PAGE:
Daniel Goleman, who developed a performance-based model of EQ to assess levels of emotional intelligence and identify areas of improvement, defines self-regulation as controlling or redirecting disruptive emotions or impulses. Someone who doesn’t self-regulate will have the propensity to act before they think. In practical terms, when you self-regulate, you’re able to catch yourself before you demonstrate a behavior that you are wanting to change.

This ability to self-regulate played out in the following way with a sales executive I was coaching. She became aware of a trigger that interfered with her being perceived positively by cross-functional colleagues and prevented her from getting positive results for customers. Her trigger was hearing colleagues say they weren’t willing to change, or even consider changing, a process or solution that she believed she had presented a clear business case for doing so.

After a week or two of self-observation, she learned that this trigger caused her to become angry and argumentative. This resulted in her colleagues becoming defensive and even more resistant, and to view her as self-serving. She noticed that her body would get tense and her heart would beat faster when she was triggered. With this deeper self-awareness, she was able to begin to self-regulate. One way she did this was to notice the change in her body, write down her thoughts (to others, it simply looked like she was taking notes) and to not say anything in that moment. This self-regulation allowed her the time to determine if this was a battle worth fighting.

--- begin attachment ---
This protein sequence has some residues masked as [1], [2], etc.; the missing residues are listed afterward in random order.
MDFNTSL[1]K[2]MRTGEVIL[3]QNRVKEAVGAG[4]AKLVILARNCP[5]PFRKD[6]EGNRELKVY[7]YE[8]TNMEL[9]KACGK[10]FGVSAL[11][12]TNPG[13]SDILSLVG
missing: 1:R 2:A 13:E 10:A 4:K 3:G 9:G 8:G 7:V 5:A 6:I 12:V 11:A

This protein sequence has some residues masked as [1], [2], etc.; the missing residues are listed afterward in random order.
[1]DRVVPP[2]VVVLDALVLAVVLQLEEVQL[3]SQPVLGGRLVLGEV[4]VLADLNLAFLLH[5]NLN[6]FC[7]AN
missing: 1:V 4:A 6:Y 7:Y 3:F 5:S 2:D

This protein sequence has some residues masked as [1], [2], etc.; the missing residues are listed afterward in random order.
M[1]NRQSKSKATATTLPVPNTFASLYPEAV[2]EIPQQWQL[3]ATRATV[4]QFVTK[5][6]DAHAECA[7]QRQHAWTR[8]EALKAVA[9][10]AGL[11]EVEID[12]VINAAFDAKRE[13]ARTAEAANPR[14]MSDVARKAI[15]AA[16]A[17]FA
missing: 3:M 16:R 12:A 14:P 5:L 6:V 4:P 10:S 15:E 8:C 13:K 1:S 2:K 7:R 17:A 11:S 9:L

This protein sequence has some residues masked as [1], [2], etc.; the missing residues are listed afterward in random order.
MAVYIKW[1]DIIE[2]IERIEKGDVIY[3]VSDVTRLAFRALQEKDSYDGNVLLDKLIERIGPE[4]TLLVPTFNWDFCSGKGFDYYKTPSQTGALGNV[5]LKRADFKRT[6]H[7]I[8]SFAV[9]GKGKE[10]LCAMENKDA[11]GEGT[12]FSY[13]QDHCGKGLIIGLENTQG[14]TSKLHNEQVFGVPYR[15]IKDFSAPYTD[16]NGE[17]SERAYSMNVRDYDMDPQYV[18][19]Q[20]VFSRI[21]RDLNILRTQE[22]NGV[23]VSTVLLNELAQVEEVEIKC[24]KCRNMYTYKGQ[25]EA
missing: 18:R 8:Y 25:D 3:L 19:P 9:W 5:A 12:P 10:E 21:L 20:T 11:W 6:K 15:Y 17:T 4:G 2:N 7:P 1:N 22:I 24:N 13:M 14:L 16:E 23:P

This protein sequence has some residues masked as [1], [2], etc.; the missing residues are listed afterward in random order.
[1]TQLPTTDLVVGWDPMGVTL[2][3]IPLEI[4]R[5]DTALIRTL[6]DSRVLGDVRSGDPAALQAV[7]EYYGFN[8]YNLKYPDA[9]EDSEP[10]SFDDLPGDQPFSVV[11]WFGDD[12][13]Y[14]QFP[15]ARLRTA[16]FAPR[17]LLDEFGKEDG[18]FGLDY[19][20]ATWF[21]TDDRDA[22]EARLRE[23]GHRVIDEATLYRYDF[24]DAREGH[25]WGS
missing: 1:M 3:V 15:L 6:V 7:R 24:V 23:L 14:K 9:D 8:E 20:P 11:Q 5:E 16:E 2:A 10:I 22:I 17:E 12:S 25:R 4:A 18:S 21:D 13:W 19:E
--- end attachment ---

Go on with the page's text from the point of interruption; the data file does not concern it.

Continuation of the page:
Practice new behaviors and ask for feedback

Stopping or pausing an unproductive behavior gives you the space to try out new or different behaviors. This doesn’t mean undoing or pulling back from your strengths, but it does mean modifying your strengths to fit the situation more effectively. For instance, passion and customer focus were clear strengths of the sales executive in the previous example. Her goal was not to become less passionate or customer focused but to adapt or modify her behavior so that her passion and customer focus had the intended impact. Once the sales executive became adept at self-regulation, she could direct her energies toward listening fully to her colleagues’ perspectives to identify common points of interest and mutually decide whether to pursue a change.

Since trying out different strategies and behaviors can be uncomfortable, a great way to take the pressure off is to be open about the changes you’re making. Being transparent about what you’re working on has several benefits. It will help to create a cheering section to free you up to stumble before you glide. Who doesn’t want to encourage or help pick someone up in the pursuit of becoming a better version of themselves? It also provides others with the permission to provide you with feedback on how you’re doing – so you don’t have to guess if you’re having the intended impact.

Whether you’re looking to become a more effective leader or improve the way you interact with people in your life outside of work, personal change can feel a lot harder than has to be. By reframing the need for change, understanding what factors trigger your behavior, learning how to regulate yourself, and creating a process for practicing and gaining feedback on new behaviors, you can successfully make the changes that once seemed so daunting or implausible.

Lisa Geller is a senior consultant at AlignOrg Solutions and is also the founder of the Geller Consulting Group,, a human capital consulting firm that provides talent management solutions and executive coaching services.